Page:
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In Models context file it was mentioned

If you want Entity Framework to drop and regenerate your database automatically whenever you change your model schema, add the following code to the Application_Start method in your Global.asax file. Note: this will destroy and re-create your database with every model change.

System.Data.Entity.Database.SetInitializer(new System.Data.Entity.DropCreateDatabaseIfModelChanges<HMS.Models.HMSContext>());

so I added this code in the Global.asax file inside protected void Application_Start().

Adding this line drops whole database when I do any changes in model class. Is there any alternate way to avoid this and still I can do Model changes?

i.e After performing changes in model when I rebuild and run my application, it drops my database and regenerate all the empty model tables. So I loose all my entered data and I want to preserve table data.

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what kind of alternative ? –  emre nevayeshirazi Jul 11 '12 at 8:54
@emrenevayeshirazi I have added two new lines at end of question for that. –  Rajan Rawal Jul 11 '12 at 8:58

1 Answer 1

If you're using EF Code First 4.1, then, no, it will only drop and recreate. EF version 5 apparently supports dynamically changing the underlying database. It's in beta at the moment, but is available for production use if you want to try it out. You can install it through NuGet.

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Suppose, If i am working on database that is having 3 to 4 foreign keys then I have to add all those data again if I do changes in model??? –  Rajan Rawal Jul 11 '12 at 9:23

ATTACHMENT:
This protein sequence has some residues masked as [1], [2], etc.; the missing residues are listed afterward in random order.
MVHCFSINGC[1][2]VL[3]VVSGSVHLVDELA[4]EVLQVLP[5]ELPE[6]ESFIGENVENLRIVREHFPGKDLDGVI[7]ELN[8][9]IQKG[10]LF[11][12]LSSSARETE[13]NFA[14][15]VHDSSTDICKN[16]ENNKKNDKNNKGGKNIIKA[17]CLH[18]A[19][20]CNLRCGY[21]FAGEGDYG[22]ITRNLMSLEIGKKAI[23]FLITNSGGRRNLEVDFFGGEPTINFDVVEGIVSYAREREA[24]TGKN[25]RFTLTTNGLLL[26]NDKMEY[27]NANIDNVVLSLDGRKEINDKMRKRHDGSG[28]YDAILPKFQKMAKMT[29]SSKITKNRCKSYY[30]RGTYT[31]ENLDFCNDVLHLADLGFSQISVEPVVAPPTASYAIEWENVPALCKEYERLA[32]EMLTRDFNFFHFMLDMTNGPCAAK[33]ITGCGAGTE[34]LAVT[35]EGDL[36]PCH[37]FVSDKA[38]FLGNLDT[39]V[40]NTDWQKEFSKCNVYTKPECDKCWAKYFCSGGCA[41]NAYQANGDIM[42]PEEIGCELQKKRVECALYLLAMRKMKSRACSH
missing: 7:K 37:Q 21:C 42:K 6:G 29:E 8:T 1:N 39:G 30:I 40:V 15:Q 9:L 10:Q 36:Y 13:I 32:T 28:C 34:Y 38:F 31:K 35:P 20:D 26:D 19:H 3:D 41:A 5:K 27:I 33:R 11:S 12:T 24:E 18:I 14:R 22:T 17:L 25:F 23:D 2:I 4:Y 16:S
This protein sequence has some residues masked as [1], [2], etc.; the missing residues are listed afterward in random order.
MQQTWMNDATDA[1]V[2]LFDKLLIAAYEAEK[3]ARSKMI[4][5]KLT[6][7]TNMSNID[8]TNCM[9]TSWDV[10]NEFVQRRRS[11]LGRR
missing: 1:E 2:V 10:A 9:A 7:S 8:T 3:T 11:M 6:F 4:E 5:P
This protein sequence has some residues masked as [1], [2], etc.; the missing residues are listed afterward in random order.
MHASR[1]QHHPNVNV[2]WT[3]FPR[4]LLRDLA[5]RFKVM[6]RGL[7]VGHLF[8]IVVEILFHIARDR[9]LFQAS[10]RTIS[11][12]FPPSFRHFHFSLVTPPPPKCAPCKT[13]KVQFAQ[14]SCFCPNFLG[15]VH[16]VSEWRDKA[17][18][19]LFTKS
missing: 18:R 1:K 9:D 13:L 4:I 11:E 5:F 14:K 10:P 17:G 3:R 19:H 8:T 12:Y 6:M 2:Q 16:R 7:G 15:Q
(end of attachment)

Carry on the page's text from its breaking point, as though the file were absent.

It can be helpful in many ways to have SQL scripts that allow you to drop your database at any time (on purpose, by accident or through disaster) and recreate a new database, including required default data for tables containing lookup values. Other developers can then use these and you can use for any set-up tear-down routines in testing. –  Adrian Thompson Phillips Jul 11 '12 at 9:43
You can automatically update indices and foreign keys by overriding DropCreateDatabaseIfModelChanges<[your db context class]> and then context.Database.ExecuteSqlCommand("...") –  Steve Owen Jul 11 '12 at 11:56
As another option, just turn off drop and recreate using Database.SetInitializer<[your db context class>(null); and manually create new columns as you change your model. –  Steve Owen Jul 11 '12 at 11:57
Hello @Steve Owen , it means that I need to remove that DropCreateDatabaseIfModelChanges<[your db context class]> line and perform changes at both side i.e in database table and in Model code. Will it work fine then? –  Rajan Rawal Jul 20 '12 at 4:14

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